In a telephone interview with the Colorado Times Recorder yesterday, Lopez reiterated the same explanation he gave to Corporon, adding that his support for Sherronna Bishop is rooted in the defense of her First Amendment Rights to hold the rally and state her case, in the face of what Lopez previously characterized as bullying by the FBI.
“We had two Americans that the FBI had broken in their doors, looking for whatever they were looking for,” said Lopez. “However, we have a right to be able to speak publicly and privately about things we agree with and things we disagree with. So, it’s important for us to have the Constitution that allows us to do that. And that was what Sherronna Bishop was really standing up for — allowing her voice to be heard,” explained Lopez. “And I think that we all want our constitutional rights [such] as the First Amendment, which is freedom of speech.”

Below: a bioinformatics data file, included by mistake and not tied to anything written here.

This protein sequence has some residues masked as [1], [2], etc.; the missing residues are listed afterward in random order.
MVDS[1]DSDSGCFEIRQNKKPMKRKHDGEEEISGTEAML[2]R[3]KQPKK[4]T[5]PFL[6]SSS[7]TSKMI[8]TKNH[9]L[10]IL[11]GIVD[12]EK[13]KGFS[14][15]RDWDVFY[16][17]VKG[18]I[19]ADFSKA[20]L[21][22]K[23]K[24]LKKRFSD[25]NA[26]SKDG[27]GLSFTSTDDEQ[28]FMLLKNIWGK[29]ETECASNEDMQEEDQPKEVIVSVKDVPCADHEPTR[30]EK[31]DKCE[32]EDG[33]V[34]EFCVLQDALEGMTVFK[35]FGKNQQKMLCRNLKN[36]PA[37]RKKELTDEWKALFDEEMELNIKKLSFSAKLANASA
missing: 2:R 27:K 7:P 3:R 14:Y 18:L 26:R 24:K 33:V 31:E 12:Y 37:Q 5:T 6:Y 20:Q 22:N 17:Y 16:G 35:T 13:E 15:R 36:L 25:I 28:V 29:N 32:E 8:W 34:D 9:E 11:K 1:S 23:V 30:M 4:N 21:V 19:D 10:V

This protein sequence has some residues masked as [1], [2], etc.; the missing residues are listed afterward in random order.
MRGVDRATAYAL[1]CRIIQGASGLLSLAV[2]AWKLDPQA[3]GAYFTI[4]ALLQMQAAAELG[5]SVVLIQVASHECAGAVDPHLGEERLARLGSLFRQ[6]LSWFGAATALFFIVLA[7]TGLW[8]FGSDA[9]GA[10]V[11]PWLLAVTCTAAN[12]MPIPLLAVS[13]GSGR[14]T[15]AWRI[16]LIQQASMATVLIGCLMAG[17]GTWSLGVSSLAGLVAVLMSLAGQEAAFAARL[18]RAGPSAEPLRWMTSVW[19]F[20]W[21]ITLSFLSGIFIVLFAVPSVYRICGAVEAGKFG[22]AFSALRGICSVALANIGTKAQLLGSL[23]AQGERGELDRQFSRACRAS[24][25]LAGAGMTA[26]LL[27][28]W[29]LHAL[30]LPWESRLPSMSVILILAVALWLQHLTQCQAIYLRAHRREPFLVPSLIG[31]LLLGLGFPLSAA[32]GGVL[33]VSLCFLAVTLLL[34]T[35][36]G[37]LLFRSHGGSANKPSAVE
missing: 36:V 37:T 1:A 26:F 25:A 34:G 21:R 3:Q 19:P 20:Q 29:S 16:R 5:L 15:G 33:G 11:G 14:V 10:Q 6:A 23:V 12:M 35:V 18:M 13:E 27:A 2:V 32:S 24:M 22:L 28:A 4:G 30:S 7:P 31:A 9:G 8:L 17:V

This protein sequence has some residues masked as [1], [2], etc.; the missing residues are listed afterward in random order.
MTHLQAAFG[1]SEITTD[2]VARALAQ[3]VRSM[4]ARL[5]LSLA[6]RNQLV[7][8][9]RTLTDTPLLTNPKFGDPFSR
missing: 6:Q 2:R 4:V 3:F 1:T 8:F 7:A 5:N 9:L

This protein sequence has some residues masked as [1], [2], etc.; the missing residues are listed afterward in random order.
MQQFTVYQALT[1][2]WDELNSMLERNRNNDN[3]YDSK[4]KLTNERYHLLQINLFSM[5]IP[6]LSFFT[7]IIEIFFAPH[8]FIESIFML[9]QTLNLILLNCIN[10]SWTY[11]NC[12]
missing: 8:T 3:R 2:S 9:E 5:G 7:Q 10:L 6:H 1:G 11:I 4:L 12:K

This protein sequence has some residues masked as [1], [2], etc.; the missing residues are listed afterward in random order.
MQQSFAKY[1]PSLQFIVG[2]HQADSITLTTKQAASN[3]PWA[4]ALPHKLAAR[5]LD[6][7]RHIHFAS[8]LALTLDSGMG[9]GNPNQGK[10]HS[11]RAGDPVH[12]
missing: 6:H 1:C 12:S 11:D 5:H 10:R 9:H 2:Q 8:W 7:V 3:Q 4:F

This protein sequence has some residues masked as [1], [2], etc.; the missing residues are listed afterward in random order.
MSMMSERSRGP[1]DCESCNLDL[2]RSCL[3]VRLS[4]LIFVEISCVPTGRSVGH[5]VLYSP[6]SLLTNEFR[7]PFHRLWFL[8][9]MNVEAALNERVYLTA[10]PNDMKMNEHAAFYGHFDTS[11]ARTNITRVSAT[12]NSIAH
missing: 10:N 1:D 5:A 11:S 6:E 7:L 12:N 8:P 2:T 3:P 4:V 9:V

Regarding his support for Tina Peters, Lopez wouldn’t comment on allegations of criminal and ethical breaches of election security measures, for which Peters has been removed from her election supervision duties by Colorado Secretary of State Jena Griswold and which instigated a decision to replace Mesa County’s voting equipment.
“When you look at what Tina Peters did, at least from my understanding,” Lopez said, “she took a screenshot of some of the files. And then there was this trusted update and there was another screenshot taken. And there were files missing that had been deleted. … So the question is, “Why?” Why were these files deleted and who authorized the deletion of these files? And if we’re supposed to protect this data, then we should all be concerned that this data was erased. Tina Peters, as an elected clerk and recorder, has a certain fiduciary responsibility to maintain this information. Whatever drove her, whatever caused her to have some concerns that I need to take the screen shots knowing that there’s going to be an update later. Something was giving her pause for concern. You know, was there a better way to do it? I can’t speak to that because I’m not in her shoes. I’m not the one that’s being held accountable for everything and anything that the law requires. And so I support her and her decision. I don’t think it was malicious. I don’t think she was trying to do anything outside of ensuring in her mind that she was fulfilling her duties and her responsibilities to the best of her ability.”